User
Posted 14 Jun 2019 at 17:03
That's awful news, Brian. I'm so sorry to hear it. Has your medical treatment managed to make you pain-free now?

Best wishes,

Chris

User
Posted 14 Jun 2019 at 17:21

Brian, I'm really sorry to hear this.

Has there been any suggestion of taking a biopsy of one of the mets to identify what the cell type and origin is? I'm thinking this might lead on to a hormone therapy or chemo to target it, or even a trial if there's a suitable one available for that cancer type.

Edited by member 14 Jun 2019 at 17:21  | Reason: Not specified

User
Posted 14 Jun 2019 at 18:35

Thankfully hospice medical team have managed to keep the pain in check with the morphine 100g slow burner twice a day and I have morphine 15 ml per hour if needed up to 110 ml . 

Unfortunately they are unable to offer me any treatment as they are unable to locate a primary source as all organs appear to be clear of any cancer and it would suggest that the 17mm lesion found on the MRI prostate scan last May is in fact the source and started in the femur. With no treatment plan available and we have already tried RT the only treatment they are giving is to control pain from the bone cancer. We are looking into the possibility of a bone biopsy of the femur. But it does at this stage look like only palative treatment is available as the cancer is so far advanced. It must be an aggressive type to have advanced so far in 4 to 5 months.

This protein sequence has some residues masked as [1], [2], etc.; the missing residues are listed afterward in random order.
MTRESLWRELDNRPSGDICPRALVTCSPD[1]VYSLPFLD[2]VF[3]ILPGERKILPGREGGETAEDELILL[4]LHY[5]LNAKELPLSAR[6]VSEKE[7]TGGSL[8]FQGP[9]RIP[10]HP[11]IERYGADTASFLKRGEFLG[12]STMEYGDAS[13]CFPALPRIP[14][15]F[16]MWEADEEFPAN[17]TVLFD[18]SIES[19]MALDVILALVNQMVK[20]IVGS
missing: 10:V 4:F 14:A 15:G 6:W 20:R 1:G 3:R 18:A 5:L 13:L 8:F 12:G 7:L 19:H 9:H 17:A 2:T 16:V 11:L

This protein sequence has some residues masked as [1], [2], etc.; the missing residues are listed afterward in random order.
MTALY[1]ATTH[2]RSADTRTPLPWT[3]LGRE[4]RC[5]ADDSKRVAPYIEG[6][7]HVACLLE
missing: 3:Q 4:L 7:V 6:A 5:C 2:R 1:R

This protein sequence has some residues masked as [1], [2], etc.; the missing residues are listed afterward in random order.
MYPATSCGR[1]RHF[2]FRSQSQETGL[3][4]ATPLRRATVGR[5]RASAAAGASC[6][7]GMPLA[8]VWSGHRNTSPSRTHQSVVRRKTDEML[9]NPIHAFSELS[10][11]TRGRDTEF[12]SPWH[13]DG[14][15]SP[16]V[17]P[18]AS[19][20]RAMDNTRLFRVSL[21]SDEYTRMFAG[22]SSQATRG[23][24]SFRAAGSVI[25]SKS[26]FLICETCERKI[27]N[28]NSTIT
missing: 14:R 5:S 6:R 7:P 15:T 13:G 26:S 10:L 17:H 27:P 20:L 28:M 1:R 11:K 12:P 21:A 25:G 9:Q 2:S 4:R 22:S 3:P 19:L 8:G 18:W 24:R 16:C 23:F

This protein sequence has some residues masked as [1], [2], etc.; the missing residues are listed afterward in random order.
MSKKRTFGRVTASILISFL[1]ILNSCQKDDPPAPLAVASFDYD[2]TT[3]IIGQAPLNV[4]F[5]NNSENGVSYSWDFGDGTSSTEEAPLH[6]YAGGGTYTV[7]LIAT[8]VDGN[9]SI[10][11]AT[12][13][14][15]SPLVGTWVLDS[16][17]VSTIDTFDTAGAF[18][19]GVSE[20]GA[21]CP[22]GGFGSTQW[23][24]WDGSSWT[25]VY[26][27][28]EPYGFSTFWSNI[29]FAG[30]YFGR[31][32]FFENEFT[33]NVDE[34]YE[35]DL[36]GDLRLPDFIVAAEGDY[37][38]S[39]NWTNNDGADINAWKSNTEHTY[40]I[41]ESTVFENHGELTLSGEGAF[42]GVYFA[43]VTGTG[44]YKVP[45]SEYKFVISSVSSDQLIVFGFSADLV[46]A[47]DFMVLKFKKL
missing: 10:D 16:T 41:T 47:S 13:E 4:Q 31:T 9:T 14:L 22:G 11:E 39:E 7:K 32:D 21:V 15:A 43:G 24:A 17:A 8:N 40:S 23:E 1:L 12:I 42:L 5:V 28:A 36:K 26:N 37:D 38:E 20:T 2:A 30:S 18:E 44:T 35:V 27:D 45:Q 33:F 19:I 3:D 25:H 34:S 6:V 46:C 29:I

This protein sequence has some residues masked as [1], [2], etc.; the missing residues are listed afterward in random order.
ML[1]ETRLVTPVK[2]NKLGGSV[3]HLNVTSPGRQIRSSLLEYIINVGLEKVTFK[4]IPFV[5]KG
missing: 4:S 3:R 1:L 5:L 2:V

thank you for your comments

 

User
Posted 14 Jun 2019 at 22:20
Terrible news Brian. I am so sorry for you and hope that at least pain can be controlled. I think your case is quite unusual because where there is PCa outside the Prostate, there is usually evidence of cancer within the Prostate. This is an uninformed and maybe naive thought which would doubtless have drastic consequences and involve other procedures and the position of the tumour in the Femur might make this impossible anyway but I wonder whether the affected part with the tumour could be cut away and rebuilt. This would leave the cancer in the spine which they might be able to treat with a combination of surgery and RT regardless of what RT already given. Even if this was all doable, there is no guarantee that it would work for long and you might not wish to undergo all that is involved but drastic situations can require drastic actions for a chance of success or to buy more time and from what you say it appears the consultant has no suggestions. (I assume the RT previously given was to the Femur and not the spine).
Barry
User
Posted 14 Jun 2019 at 22:50

If it was prostate cancer, you would be put on hormone therapy. As far as I can see, you've never been on hormone therapy, so it should be effective very quickly.